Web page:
Ian McEwan is one of Britain’s most successful living writers. His books are well received by both readers and critics, and he has won numerous literary prizes including the Man Booker in 1998.

Much of his fiction has been adapted for the screen. From his controversial first novel, The Cement Garden, featuring an incestuous relationship, to the broad canvas and high-budget Atonement, a country house period drama and tragic war romance.

This year, three more works are making the transition. The BBC recently adapted The Child in Time, while On Chesil Beach and The Children Act are due for cinema release before the end of 2017.

So what is it about McEwan’s fiction that makes it such a rich source for adaptation? And how successful has the move from page to screen been?

McEwan learned his craft at the influential Creative Writing MA Programme established at the University of East Anglia in the 1970s by Malcolm Bradbury and Angus Wilson. The same course produced the likes of Anne Enright and Kazuo Ishiguro.


Perhaps as a result of this experience, McEwan’s novels are always well-crafted and stylish. They combine rich insights into the human condition with plots that comment on public anxieties and concerns. They tell stories of members of the comfortable middle class – writers, university lecturers, judges, quantum physicists and neurosurgeons.

On the face of it, one might not think that McEwan’s literary approach lends itself to screen adaptation. His characters tend to be thoughtful, questioning individuals who are presented in a prose style that draws heavily on interior monologue and reflective contemplation.

The lack of face-to-face dialogue must make it difficult for screen writers to capture the internal intellectual and emotional worlds of these individuals.

So there is perhaps an inevitable reduction of this element in some of the translations from novel to film. The interior reflections of Briony Tallis in Atonement wonderfully evoke a 13-year-old’s contemplation of the coming complexities of adult relationships, and her internal dialogue includes authentic adolescent philosophising. She wonders:

“Was everyone else really as alive as she was?…If the answer was yes, then the world, the social world was unbearably complicated, with two billion voices and everyone’s thoughts striving in equal importance and everyone’s claim on life as intense.”

It is Briony’s attempt to establish order in response to the complexities of the adult world that results in her wrongful accusation of sexual assault against her sister’s lover, and the subsequent upheaval of the whole family’s comfortable existence.

Briony’s thought processes are central to understanding the development of the novel’s plot. In Joe Wright’s film adaptation, the complexities of these contemplations have to be conveyed through other means – by transferring thoughts to dialogue, or the use of close-up camera shots.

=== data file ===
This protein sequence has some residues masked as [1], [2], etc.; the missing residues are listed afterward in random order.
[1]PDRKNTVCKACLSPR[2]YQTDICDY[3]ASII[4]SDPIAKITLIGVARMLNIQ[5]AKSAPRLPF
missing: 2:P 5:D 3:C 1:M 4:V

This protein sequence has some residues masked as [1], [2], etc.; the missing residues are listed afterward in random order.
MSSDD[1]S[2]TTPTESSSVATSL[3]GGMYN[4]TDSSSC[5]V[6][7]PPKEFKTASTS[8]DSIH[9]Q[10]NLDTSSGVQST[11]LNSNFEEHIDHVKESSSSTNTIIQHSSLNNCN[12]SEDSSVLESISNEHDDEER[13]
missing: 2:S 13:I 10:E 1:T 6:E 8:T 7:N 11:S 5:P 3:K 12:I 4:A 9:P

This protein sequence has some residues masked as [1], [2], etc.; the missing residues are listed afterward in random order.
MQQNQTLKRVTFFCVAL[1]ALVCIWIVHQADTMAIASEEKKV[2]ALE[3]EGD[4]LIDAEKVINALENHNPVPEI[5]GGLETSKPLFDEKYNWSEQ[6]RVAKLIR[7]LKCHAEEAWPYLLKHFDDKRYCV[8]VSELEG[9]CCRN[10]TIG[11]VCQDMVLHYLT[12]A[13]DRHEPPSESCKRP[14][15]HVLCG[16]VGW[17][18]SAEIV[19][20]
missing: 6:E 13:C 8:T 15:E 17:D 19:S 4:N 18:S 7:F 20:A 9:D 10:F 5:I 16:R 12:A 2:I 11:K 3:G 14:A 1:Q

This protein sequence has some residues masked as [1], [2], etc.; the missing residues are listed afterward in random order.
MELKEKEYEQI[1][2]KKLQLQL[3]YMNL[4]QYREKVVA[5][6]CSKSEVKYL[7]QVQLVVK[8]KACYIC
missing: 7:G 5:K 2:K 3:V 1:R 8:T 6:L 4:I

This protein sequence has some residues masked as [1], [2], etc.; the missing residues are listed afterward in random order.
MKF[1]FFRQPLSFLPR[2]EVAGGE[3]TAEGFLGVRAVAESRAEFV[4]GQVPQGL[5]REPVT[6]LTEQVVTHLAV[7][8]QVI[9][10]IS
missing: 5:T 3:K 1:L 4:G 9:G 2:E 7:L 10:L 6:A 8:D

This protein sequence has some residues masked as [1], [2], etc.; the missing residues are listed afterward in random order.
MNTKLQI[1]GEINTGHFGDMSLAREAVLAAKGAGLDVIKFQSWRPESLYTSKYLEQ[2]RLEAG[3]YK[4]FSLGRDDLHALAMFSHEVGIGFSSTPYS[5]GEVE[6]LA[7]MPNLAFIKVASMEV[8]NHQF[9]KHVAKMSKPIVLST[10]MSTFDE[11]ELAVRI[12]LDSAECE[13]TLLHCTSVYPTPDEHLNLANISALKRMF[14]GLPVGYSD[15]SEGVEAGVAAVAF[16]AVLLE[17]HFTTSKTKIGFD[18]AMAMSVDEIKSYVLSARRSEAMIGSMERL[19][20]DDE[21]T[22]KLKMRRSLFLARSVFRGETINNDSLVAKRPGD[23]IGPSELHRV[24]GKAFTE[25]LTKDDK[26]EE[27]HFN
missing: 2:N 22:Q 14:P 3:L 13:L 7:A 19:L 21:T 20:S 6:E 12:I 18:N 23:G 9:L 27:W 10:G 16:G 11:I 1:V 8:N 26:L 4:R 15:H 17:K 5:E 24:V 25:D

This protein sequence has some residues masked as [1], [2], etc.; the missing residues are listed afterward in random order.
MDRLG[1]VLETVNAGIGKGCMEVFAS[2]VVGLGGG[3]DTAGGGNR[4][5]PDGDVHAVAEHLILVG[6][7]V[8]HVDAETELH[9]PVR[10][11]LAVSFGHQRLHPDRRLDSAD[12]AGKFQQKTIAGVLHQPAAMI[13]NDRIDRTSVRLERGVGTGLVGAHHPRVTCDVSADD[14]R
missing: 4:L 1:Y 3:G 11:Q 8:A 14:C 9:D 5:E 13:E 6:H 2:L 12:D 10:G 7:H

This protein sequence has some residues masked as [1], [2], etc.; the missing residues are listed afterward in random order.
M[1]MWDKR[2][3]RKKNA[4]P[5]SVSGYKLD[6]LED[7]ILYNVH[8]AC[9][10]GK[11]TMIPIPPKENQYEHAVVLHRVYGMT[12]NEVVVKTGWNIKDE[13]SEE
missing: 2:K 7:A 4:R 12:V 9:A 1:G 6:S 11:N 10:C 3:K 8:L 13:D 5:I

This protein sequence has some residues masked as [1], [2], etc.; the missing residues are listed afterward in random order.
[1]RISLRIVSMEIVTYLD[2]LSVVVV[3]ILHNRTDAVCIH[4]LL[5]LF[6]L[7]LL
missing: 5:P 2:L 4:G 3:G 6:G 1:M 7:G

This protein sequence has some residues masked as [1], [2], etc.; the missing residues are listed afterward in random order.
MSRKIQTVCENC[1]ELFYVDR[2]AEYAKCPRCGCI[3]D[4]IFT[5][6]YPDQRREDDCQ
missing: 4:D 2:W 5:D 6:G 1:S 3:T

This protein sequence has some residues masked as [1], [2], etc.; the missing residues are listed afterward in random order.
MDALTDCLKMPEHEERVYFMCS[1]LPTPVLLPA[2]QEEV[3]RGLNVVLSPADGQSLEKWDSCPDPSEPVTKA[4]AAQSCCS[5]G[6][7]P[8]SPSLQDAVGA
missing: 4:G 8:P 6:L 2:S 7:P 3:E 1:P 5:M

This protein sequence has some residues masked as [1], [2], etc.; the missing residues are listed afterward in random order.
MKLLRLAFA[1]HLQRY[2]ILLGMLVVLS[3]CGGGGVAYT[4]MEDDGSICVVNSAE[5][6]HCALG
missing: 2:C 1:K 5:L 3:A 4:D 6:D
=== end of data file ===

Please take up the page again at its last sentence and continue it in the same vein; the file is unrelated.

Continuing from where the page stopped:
In the BBC’s recent adaptation of The Child in Time, much of the novel’s emotional power and sense of panic about losing a child is achieved in a similar way. Quick cutting, the use of close-ups and the manipulation of sound all enhance superb performances by Benedict Cumberbatch and Kelly Macdonald as grieving parents Stephen and Julie.

There are, however, less successful aspects of this adaptation. One of Stephen’s closest friends suffers a nervous breakdown that manifests itself as a return to childish behaviours. This is a symptom that is perfectly credible in the novel, but seems awkward on screen. Conversations in the book about scientific discoveries and quantum physics were perhaps deemed too intellectual for the small screen – and were simply cut.

Style and substance

For filmmakers (and readers) McEwan’s style can often be unsettling in its mixing of genres and disruption of literary convention.

In one sense, his novels produce convincing portrayals of everyday lives in extraordinary circumstances, placing him in a long tradition of literary realism following Jane Austen and George Eliot. Yet several of his novels also include metafictional or magic realist elements.

Both Atonement and Sweet Tooth, for example, include epilogues that undermine the veracity of the story that is being read. The reader is unable to make straightforward assumptions about where the truth lies.

The Child in Time, which explores the complexities of our experience of time, includes fantasy scenes that move us between past, present and future. In fact, the non-realistic aspects of the novel were the source of much criticism on social media immediately following the broadcast version. This might well be due to the uncomfortable juxtaposition of the seriousness of the subject matter with the “playfulness” of such postmodern gimmicks.

Perhaps, then, the overriding aspect of McEwan’s fiction that lends itself to adaptation lies not in its intellectual aspects, nor in its (overly) clever commentary on the very nature of storytelling. It is instead the powerful evocation of our shared human sympathy for others experiencing extreme emotional situations.

McEwan’s characters are ordinary people plunged into situations in which they have to re-address the ways in which they have previously thought about the world. These situations raise moral, ethical and political questions and dilemmas, which attract the reader’s and viewer’s interest.

McEwan has said that for him, the value of fiction lies in its power to extend sympathy between individuals. This might be best suited to the contemplative nature of his introspective style of narrative fiction. But it is also clear that such extension of sympathy can, in the best hands, be translated effectively to the screen.

Nick Bentley, Senior Lecturer in English Literature, Keele University.

This article first appeared on The Conversation.